How to warm up your knees before a workout Knee Protection Guide

Body joints move around lots of time during a workout, and your knees are no exception. It is essential that you flex and stretch your knees before every workout session in order to award them a proper warm up they will need to keep blood moving efficiently through surrounding muscles and joints.

Warming up your knees before working out not only improves your workout performance, but it also prevents knee injuries from ensuing. Efficiently warming up will also ensure that you have sufficient range of motion needed to do all exercises in your workout routine.

At times (especially when the weather is perfect, and all you need to do is blow off some steam) you’ll be tempted to hit the road and start running fast without warming up. That’s a bad idea!
A proper warm-up makes the difference between a successful run and knee injuries that may set back your training schedule.

Having said that, here is how you should warm up like a pro lest you suffer from knee injuries.

The recommended way to get your knee joint to properly lubricate is to move it with as much range of motion as you can: which implies you will have to bend your knee lots of time amidst the warm up. This further means that you should avoid the wrong exercises by all means.

Stay away from stretches that place immense pressure on your knees. When it comes to the warm up, you want to progressively build up until your knee joints can handle everything you are going to do amidst your work out.

Try and avoid high-intensity workouts such as jumping and running. As an alternative, ease into your main workout activity with low-intensity activities such as biking and climbing.

Warm-ups you should do

Knee lifts (aim for thirty knee lifts in thirty seconds)

Knee lifts are well known for their ability to develop endurance and strength of the hip flexors. Those not familiar with hip flexors, they are the muscles that lift your knees and prevent plodding when you’re running.

Besides being highly beneficial to your knees, knee lifts, when done correctly, can improve balance, promote better posture, agility, and coordination. They may even help reduce and prevent lower back pains.

To do knee lifts correctly, stand tall and slowly bring up alternate knees to touch your opposite hand. At this points ensure your abs are tight and your back is straight. Furthermore, try and maintain a slight bend on the supporting leg.

If you can aim for more than 30 knee lifts in a specified period, that’s better.

Knee bends (aim for 20 repetitions)

To first time runners, 20 knee bends can be strength training drills that effectively burn fat. Even though the stretch does not burn as many calories as most cardio workouts, it can boost one’s metabolism. This implies that they burn more calories in the long run.

Enough of the calorie talk! How do knee bends efficiently warm-up your knees? Well, knee bends improve flexibility by strengthening and stretching your knee muscles.

To do a knee bend, stand straight with your feet apart (shoulder width) and both hands stretched out. Subsequently, lower yourself no more than ten centimeters by bending your knees with your back straight.

Come up and repeat the stretch 20 times. If you’re a beginner, feel free to start by aiming for 10 repetitions in one warm-up. Once you attain that goal without straining yourself, target to do 2 sets of 10 repetitions.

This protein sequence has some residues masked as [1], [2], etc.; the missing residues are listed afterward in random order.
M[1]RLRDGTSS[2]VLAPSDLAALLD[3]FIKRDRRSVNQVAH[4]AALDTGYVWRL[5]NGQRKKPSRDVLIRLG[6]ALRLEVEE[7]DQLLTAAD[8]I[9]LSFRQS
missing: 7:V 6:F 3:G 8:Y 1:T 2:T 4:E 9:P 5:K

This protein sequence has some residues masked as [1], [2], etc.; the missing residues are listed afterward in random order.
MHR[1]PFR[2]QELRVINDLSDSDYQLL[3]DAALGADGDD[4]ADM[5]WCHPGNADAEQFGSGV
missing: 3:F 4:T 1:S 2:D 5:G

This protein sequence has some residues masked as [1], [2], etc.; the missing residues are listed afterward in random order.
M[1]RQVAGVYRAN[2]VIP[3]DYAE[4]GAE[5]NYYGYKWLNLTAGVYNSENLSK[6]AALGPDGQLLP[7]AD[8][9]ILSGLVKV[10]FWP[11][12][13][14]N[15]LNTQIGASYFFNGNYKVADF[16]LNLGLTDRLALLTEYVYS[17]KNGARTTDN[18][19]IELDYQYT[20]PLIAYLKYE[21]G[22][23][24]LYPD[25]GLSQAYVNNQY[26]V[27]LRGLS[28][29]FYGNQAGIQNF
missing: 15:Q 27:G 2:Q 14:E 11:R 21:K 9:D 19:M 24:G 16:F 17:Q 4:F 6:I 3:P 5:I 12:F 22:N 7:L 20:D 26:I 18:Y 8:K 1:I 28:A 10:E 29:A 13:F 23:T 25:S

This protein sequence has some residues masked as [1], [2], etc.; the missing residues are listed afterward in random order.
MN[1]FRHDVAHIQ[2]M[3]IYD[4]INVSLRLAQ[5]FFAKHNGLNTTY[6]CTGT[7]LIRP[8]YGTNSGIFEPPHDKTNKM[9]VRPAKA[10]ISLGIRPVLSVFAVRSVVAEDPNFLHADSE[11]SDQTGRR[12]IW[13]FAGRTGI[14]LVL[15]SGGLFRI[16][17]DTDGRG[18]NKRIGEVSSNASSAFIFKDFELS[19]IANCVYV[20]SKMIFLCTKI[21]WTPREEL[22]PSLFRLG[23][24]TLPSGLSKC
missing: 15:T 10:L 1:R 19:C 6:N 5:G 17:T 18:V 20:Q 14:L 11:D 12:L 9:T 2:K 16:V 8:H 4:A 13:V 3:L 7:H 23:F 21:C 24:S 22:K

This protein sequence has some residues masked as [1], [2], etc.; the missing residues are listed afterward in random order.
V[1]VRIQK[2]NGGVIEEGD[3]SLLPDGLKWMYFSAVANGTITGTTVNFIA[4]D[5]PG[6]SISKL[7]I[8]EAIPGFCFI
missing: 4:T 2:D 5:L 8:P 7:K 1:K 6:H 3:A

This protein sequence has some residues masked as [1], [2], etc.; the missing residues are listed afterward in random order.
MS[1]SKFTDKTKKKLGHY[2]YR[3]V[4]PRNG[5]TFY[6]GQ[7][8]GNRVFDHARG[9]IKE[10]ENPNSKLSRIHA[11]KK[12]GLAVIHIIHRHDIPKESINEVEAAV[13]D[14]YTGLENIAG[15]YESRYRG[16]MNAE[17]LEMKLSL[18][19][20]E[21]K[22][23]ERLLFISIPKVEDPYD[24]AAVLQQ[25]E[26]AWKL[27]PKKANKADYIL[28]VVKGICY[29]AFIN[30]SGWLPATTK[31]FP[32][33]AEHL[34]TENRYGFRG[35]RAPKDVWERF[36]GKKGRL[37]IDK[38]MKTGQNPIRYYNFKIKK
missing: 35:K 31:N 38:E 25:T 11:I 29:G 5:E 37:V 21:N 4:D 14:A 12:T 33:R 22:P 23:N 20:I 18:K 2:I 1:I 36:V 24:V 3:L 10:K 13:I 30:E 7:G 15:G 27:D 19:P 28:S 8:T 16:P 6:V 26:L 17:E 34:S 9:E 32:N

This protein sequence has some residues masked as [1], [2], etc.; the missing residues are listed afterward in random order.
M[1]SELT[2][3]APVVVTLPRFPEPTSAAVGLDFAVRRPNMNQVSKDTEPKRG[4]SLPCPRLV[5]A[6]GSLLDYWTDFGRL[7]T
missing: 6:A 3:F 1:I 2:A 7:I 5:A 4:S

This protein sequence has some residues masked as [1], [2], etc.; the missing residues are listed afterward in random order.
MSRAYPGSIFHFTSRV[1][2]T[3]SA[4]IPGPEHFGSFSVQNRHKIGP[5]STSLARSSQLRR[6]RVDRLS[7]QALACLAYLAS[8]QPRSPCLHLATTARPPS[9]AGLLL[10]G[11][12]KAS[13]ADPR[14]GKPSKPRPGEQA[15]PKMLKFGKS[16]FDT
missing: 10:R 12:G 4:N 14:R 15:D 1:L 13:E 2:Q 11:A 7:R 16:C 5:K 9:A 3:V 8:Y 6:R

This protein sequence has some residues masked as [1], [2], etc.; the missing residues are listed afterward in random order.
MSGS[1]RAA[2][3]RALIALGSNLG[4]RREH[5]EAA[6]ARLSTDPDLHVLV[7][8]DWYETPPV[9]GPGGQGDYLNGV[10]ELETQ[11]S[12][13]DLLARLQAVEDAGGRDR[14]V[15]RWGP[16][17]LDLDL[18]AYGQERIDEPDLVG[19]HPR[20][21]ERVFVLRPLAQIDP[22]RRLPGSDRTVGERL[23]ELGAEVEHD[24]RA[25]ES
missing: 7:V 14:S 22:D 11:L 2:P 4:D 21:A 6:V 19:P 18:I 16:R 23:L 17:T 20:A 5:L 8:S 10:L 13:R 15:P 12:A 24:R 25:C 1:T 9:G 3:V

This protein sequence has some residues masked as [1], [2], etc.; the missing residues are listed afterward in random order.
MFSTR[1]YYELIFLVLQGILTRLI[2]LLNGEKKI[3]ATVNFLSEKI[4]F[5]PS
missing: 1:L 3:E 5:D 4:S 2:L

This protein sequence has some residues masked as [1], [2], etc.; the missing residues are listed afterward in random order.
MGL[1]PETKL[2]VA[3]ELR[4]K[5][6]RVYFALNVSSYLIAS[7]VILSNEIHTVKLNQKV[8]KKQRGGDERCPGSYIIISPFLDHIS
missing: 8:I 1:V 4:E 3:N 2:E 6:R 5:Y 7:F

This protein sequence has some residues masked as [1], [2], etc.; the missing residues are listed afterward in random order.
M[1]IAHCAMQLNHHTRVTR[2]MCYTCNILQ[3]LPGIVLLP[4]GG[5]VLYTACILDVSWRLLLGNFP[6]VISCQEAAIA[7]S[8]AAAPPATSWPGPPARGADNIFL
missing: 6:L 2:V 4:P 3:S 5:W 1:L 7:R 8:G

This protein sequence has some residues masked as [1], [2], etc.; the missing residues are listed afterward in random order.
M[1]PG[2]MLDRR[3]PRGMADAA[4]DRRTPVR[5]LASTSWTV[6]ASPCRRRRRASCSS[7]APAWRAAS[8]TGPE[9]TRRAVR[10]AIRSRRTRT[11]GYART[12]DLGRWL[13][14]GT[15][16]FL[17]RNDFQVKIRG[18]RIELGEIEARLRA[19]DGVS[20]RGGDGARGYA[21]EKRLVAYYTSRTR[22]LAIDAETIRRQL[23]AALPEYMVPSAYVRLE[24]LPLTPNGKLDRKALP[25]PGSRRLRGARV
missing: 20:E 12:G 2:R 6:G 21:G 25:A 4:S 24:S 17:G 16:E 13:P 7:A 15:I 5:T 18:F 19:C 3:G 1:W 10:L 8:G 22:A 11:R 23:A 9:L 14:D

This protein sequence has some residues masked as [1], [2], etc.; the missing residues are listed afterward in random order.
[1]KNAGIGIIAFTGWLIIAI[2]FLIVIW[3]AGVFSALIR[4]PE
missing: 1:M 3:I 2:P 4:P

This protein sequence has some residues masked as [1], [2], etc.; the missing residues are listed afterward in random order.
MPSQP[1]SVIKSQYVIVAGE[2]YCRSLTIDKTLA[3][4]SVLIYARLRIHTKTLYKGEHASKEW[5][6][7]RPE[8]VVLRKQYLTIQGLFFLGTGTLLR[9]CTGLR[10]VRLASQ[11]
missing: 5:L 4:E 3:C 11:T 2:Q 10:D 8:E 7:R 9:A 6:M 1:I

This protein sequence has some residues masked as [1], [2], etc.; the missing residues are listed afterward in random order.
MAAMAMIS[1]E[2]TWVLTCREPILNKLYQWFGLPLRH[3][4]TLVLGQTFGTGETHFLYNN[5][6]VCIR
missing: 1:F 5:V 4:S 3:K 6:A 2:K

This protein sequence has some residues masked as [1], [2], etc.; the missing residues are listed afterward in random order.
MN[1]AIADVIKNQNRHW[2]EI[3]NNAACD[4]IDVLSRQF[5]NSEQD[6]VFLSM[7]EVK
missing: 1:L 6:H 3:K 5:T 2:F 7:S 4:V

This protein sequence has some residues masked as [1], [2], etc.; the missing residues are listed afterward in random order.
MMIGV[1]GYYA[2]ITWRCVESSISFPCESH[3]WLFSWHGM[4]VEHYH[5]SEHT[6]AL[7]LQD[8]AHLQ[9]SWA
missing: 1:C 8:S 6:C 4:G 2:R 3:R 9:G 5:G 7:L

Keep pushing and, in next to no time, you’ll be able to do 40 knee bends without feeling a thing.


This may sound too basic, but walking is an astounding warm up for jogging and running. Walking mimics the movements you will need to perform once you start moving faster. Furthermore, walking saves you stress on your knee joints, which further awards your body an opportunity to gradually ease into more demanding workouts.

A certain rule of thumb for any exercise is to start out with low impact workouts and work your way up the spectrum. If your eventual running pace is a steady jog, or you find it hard to run continuously for more than a couple of minutes at a time, I recommend that you start with a slow walking speed and slowly increase to a higher pace over the next five to ten minutes.

If you are a seasoned runner or are amalgamating sprinting and speed work into your running workout, feel free to start off with a fast walk and spend most of your warmup time jogging at a comfortable pace.

Half kneel Hip and Quad Stretch

This warm-up stretch not only feels good to do, but it also stretches your knees tremendously.

To do a half kneel hip and quad stretch, kneel on one knee (you can place a mat or towel below the knee) with your second foot planted on the ground in front of you. Create a 90-degree angle with both your legs. Next, grab the ankle of the foot planted on the ground and pull it towards your rear for a deep hip and knee stretch.

Move in and out of this stretch for 15 to 20 repetitions or more: depending on your fitness and tightness level.


Remember, your workout experience will be as good as your ability to stretch as a pro. For regular joggers, the knee is a heavily used joint that endures a lot of load amidst exercises. If you’re a runner and do not stretch your knees regularly, I think its time to reconsider because you might damage your knees early in your life.

With an aim to prolong the lifetime of this dire joint, perform all stretches mentioned above every time before hitting the road.

That said, also note that you do not want to stretch yourself too much. As mentioned in the preceding section of the post, ensure your warm-up intensity level matches your fitness level. The last thing you want to do is exhaust yourself before the main workout.

Mathew Foster

I am Mathew Foster – an enthusiast of sports who not only regularly practices different sports, but also has a deep interest in it.

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